The Importance of Civility Amidst Our Differences
A couple of weeks ago on Friday, October 11th, we had at our daily Mass a reading from Luke 11, where Jesus says: “Every kingdom divided against itself will be laid waste and house will fall against house..” (Luke 11:17). Jesus is speaking about the importance of having unity in our souls, as a demon is driven out of a person. He’s accused by people who are gossiping about him and judging him that it’s by the power of the devil He’s driving demons out; He then makes the point that while a person may expel a demon, it can come back with other demons, but having God in one’s life can help a person overcome this.
There’s a lot that can be unpacked there, but one of the things that came to mind as I preached that day was the rally that was held at Target Center when President Trump came to town, which was the night before. I didn’t go to the rally or downtown, but I did see some of the footage on social media and some photos. One that stood with me was two people from either side each shouting at one another but not talking about much of anything; in another photograph I saw, a man is going into the rally while a person behind him, presumably having never even met him, is making an obscene gesture towards him. In another video, a rally attendee was being interviewed on live television when a person spat on the man, and he took it in stride saying “that’s okay.”
But then, there was also something very positive last week around the same time. I saw a video online of Ellen DeGeneres talking about some negative people who commented on her sitting next to President George W. Bush and his wife Laura at a Cowboys game in the owner’s box. She came on to her show, and in a humorous way, said essentially we really need to relax more and accept that we have differences. She has a friendship with President Bush but neither tries to force their views on one another, and what’s wrong with having friends who are different than you. Someone made the comment as they posted the video “this gives me hope for America.”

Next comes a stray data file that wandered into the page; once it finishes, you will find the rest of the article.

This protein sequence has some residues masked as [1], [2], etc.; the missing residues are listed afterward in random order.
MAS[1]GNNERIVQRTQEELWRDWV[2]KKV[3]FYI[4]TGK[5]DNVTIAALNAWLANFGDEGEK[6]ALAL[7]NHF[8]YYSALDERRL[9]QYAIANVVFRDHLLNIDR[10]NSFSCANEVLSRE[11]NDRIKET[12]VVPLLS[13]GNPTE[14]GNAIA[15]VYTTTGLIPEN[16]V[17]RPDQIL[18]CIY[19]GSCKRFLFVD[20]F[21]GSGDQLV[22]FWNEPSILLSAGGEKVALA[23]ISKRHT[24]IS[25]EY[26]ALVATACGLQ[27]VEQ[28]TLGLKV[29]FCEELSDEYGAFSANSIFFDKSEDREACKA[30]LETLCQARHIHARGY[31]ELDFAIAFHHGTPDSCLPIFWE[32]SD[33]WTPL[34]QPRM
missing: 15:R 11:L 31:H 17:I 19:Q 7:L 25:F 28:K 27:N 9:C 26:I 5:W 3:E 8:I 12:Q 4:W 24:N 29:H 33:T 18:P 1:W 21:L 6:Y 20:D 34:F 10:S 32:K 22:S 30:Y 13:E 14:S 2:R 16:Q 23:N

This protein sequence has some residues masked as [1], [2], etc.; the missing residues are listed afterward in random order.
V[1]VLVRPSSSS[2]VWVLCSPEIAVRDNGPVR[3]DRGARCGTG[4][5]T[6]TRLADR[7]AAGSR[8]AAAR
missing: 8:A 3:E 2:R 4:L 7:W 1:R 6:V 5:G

As hard as it is to believe we have another national election in a year, and who knows what will be going on then. But no matter if there’s an election coming up or not, there will always be differences between people. Differences are a good thing; but disunity is not. If we truly hate people because they are different from us, we’re not understanding that Christ came to die for all, and that when we receive Communion it is meant to remind us too of the unity of all people as God’s children; indeed “union” is a big part of the word.
So how then do we get to that balance where we can be different but civil? Where we can strive for unity while at the same time recognizing it’s important to talk about what we believe in and why and stand firm in our principles?
For starters, something I go back to time and time again is the personalistic norm; it stems from Saint John Paul II who taught that being one is created in God’s image, the only appropriate response to a person is love. If we start there, so much falls into place. We don’t look at a person for their body only on a computer screen as some kind of object; we don’t look at a telemarketer as just an employee we can scream at for interrupting our dinner; we don’t look at the teacher who gave our kid a bad grade as someone just out to get my child. We start by seeing the humanity, body and soul, and that really can help put other things into place.
We then think about how we respond to others. Anger is an emotion, but wrath is one of the deadly sins where anger gets out of control and we harbor resentment and grudges or truly hate a person. Arguing through isn’t screaming; it’s a way to understand people at a deeper level. Now are two people at a rally going to have the time to actually argue? Maybe not. But if I were going into a political rally and someone were screaming at me, I might actually say to them “let’s talk. What is it that makes you so angry not knowing me but just seeing my t-shirt or hat?” Arguing helps us to understand the other person’s perspective and maybe we can find common ground, but at least agree to disagree.